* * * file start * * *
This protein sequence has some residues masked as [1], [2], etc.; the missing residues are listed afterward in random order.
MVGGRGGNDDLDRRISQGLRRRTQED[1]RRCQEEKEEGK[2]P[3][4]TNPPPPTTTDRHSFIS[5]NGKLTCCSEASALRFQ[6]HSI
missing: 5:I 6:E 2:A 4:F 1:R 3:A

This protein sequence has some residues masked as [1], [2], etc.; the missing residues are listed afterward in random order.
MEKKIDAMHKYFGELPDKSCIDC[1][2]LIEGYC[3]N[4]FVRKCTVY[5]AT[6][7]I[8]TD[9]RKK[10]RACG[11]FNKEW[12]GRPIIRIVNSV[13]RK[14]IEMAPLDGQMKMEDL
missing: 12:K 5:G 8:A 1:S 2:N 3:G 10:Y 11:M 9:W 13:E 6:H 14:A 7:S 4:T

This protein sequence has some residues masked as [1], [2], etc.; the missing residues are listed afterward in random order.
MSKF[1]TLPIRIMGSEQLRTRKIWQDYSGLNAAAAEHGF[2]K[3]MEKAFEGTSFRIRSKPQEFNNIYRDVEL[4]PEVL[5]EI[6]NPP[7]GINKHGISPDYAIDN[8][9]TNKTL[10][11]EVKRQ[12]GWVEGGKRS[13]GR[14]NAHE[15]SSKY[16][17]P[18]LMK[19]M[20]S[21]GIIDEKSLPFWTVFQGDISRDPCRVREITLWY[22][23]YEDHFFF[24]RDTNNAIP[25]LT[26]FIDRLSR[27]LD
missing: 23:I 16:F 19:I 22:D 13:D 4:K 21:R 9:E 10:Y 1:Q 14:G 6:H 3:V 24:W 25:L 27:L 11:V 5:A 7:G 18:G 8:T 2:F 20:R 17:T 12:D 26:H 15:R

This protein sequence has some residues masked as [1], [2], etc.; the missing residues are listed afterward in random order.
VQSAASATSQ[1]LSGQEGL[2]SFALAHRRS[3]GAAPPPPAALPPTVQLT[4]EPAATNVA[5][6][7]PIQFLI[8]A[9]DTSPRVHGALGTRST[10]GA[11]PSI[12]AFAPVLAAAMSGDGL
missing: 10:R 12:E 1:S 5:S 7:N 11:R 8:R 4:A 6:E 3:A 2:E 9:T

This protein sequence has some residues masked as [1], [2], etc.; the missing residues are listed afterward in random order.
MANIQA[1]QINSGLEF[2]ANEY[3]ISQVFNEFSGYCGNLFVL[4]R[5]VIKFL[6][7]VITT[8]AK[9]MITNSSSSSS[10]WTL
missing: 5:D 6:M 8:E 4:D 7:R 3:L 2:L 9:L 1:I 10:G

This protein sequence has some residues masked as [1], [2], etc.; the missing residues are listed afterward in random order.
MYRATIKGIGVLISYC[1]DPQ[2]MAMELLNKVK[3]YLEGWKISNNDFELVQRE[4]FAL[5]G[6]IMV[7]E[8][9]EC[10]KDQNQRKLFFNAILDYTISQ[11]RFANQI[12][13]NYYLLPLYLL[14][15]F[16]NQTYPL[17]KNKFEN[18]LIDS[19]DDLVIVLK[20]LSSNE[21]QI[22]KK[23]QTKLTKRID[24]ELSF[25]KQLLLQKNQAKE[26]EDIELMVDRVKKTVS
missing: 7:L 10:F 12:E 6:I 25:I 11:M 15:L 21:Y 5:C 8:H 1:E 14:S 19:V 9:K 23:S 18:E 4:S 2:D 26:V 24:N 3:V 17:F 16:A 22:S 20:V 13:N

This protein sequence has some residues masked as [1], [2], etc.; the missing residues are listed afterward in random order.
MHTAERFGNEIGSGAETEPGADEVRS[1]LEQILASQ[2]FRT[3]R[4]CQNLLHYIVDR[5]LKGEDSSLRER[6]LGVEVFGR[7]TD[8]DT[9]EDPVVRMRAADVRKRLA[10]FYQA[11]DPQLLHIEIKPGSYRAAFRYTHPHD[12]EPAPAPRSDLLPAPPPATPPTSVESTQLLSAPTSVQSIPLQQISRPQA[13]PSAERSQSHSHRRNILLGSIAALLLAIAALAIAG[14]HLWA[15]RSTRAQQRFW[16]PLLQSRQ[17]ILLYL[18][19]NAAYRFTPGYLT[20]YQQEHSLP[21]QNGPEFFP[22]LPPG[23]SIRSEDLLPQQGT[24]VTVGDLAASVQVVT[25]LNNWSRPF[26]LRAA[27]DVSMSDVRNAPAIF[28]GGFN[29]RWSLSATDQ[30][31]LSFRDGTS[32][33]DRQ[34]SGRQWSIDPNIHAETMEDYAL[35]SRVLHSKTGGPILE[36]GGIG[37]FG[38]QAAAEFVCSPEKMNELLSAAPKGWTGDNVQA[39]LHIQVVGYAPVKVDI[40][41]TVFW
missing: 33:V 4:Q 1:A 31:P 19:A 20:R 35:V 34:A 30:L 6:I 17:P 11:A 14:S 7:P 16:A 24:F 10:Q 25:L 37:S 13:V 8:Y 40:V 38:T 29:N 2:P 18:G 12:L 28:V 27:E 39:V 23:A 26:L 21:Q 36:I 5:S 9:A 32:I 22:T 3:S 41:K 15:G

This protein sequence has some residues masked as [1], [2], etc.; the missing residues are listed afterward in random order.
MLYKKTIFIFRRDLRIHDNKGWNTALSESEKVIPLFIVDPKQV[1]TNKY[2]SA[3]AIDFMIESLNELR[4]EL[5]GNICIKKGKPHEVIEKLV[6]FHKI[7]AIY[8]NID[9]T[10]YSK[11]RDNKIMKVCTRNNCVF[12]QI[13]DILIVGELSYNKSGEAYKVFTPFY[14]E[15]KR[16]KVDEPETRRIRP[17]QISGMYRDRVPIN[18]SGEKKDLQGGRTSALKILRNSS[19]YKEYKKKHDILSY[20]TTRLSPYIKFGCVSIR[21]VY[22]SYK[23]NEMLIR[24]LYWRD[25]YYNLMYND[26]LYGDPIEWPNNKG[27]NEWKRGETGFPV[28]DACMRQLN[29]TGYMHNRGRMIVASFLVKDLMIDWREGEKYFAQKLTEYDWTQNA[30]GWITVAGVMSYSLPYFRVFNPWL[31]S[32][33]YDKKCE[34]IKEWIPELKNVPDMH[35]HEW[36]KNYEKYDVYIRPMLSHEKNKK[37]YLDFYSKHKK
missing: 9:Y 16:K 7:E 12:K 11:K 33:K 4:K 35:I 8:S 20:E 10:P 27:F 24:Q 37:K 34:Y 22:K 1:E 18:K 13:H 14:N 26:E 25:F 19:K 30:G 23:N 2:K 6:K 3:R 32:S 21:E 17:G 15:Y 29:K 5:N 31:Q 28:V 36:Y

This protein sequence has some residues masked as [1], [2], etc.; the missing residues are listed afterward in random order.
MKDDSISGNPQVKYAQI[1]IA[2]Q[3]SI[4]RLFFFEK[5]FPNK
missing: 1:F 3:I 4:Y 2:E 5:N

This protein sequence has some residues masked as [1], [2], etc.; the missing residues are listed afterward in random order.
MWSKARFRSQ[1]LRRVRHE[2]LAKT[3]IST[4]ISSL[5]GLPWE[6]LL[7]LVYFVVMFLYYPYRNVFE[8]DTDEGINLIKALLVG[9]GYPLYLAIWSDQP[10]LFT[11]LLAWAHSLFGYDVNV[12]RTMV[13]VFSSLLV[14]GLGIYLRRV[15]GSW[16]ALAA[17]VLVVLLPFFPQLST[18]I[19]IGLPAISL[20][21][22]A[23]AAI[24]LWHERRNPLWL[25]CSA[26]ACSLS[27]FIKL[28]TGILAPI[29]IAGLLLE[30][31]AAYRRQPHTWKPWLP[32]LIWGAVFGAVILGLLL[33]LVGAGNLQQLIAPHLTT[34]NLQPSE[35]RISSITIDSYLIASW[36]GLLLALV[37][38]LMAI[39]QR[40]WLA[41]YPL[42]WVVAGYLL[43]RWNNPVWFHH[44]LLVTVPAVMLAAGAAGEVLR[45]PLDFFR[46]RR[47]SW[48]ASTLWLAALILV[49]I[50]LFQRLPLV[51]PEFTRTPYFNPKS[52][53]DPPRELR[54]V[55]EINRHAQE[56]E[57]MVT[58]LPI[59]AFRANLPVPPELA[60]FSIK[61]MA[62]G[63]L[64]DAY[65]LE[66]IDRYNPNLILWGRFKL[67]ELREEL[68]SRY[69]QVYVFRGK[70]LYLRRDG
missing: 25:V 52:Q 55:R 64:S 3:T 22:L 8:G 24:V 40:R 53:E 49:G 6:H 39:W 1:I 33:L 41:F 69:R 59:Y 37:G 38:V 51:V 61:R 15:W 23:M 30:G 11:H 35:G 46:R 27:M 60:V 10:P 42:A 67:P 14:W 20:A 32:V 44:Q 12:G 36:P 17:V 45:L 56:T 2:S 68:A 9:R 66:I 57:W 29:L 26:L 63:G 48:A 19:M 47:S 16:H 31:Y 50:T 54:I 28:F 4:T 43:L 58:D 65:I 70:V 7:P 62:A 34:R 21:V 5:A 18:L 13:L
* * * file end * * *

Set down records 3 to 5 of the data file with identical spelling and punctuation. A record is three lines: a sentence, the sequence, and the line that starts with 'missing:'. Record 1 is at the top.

This protein sequence has some residues masked as [1], [2], etc.; the missing residues are listed afterward in random order.
MSKF[1]TLPIRIMGSEQLRTRKIWQDYSGLNAAAAEHGF[2]K[3]MEKAFEGTSFRIRSKPQEFNNIYRDVEL[4]PEVL[5]EI[6]NPP[7]GINKHGISPDYAIDN[8][9]TNKTL[10][11]EVKRQ[12]GWVEGGKRS[13]GR[14]NAHE[15]SSKY[16][17]P[18]LMK[19]M[20]S[21]GIIDEKSLPFWTVFQGDISRDPCRVREITLWY[22][23]YEDHFFF[24]RDTNNAIP[25]LT[26]FIDRLSR[27]LD
missing: 23:I 16:F 19:I 22:D 13:D 4:K 21:R 9:E 10:Y 1:Q 14:G 6:H 3:V 24:W 25:L 27:L 11:V 5:A 7:G 18:G 8:T 2:F 20:R 17:T 12:D 26:H 15:R

This protein sequence has some residues masked as [1], [2], etc.; the missing residues are listed afterward in random order.
VQSAASATSQ[1]LSGQEGL[2]SFALAHRRS[3]GAAPPPPAALPPTVQLT[4]EPAATNVA[5][6][7]PIQFLI[8]A[9]DTSPRVHGALGTRST[10]GA[11]PSI[12]AFAPVLAAAMSGDGL
missing: 10:R 12:E 1:S 5:S 7:N 11:R 8:R 4:A 6:E 3:A 2:E 9:T

This protein sequence has some residues masked as [1], [2], etc.; the missing residues are listed afterward in random order.
MANIQA[1]QINSGLEF[2]ANEY[3]ISQVFNEFSGYCGNLFVL[4]R[5]VIKFL[6][7]VITT[8]AK[9]MITNSSSSSS[10]WTL
missing: 5:D 6:M 8:E 4:D 7:R 3:L 2:L 9:L 1:I 10:G